Written by Billy Bermingham
Directed by Ian Allen
February 18 - March 27, 1999
Metro Cafe

For info regarding rights to "Cannibal Cheerleaders on Crack," please visit our "Script Service" page.

Cyber porn queen, Natasha (Lucrezia Blozia, left), woos Dan Citizen (B. Stanley, right).Photo by Jason Horowitz, 1998

"You've got one week left to catch "Cannibal Cheerleaders on Crack," Billy Bermingham's sleazy, cheesy, gooey, spewy farce about sex, drugs, murder, transgenderism, body functions and bad words. Think John Waters, only not as tasteful.

Moments of exquisite excess and monumental offensiveness--especially if you sit in the first two rows, where fluids of all sorts come showering down from the stage. Guaranteed to make you either laugh out loud or run screaming from the theatre."
--William Triplett, Washington Post, 3/31/99

"Blood! Guts! Tits! Ass! Fucking! Interns! Is nothing subversive sacred? Not in Cherry Red Productions' latest oozer, Billy Bermingham's "Cannibal Cheerleaders on Crack" "Penises are pornography, but tits are art." So by its own definition, "Crack" is definitely not art, but it is an invigorating dose of metatheatrical camp.

Director Ian Allen's "Crack" is like "The Rocky Horror Picture Show," "Saturday Night Live," grand Guignol, and the Blue Man Group blended to a very real and palpable pulp, which you will be picking out of your vintage boiled-wool sweater for days. According to cast member Kris Ruff, whose character is not unlike Joan Cusack on, well, crack, "the reason I agreed to perform in a play that can be construed as racist or sexist is because it makes a comment and forces you to think about the dystopian possibilities of blacks being eaten, the homeless being hunted, and women being exterminated" -- all of which are commonplace in Bermingham's portrayal of the year 3008.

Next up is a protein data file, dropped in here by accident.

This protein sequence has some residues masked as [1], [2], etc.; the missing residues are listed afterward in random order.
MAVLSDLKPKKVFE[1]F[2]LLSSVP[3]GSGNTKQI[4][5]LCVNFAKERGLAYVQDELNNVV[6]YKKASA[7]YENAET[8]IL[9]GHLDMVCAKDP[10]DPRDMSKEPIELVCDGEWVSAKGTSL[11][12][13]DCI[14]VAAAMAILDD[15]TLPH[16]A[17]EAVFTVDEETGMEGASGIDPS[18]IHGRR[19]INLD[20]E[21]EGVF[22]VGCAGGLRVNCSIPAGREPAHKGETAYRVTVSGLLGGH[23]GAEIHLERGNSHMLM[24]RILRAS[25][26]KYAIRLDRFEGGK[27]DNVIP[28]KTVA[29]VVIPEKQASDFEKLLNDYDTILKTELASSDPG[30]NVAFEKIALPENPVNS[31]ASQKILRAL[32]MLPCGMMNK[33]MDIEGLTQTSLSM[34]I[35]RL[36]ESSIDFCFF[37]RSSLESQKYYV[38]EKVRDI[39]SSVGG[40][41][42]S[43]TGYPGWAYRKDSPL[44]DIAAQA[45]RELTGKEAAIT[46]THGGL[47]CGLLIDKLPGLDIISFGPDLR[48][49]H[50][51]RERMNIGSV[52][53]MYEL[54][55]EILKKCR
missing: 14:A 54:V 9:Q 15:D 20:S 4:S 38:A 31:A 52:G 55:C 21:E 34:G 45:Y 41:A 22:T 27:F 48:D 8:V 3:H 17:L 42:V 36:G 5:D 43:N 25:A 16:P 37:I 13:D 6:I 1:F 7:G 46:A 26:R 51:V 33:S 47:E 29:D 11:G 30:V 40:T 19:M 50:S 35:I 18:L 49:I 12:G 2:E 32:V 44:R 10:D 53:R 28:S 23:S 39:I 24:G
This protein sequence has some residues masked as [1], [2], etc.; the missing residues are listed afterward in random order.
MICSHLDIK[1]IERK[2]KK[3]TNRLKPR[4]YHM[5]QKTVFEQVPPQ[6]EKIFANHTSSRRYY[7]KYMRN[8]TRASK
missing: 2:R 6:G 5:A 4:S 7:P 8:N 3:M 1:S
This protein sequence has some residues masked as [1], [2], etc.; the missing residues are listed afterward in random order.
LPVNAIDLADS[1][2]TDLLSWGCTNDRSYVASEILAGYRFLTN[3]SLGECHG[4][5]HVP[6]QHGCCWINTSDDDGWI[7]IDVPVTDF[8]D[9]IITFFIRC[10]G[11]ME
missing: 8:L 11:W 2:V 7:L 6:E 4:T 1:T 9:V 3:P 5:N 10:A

Assuming that the audience is not lost in a sea of faux bodily fluids, giggling at the potshots at the Studio Theatre, infertility, and AOL, or distracted by phallic symbols both real and imagined, "Crack" is didactic. In a city where subscription sales have been known to drive artistic choice, Cherry Red goes out on a limb."
--Amanda Fazzone, Washington City Paper, 3/5/99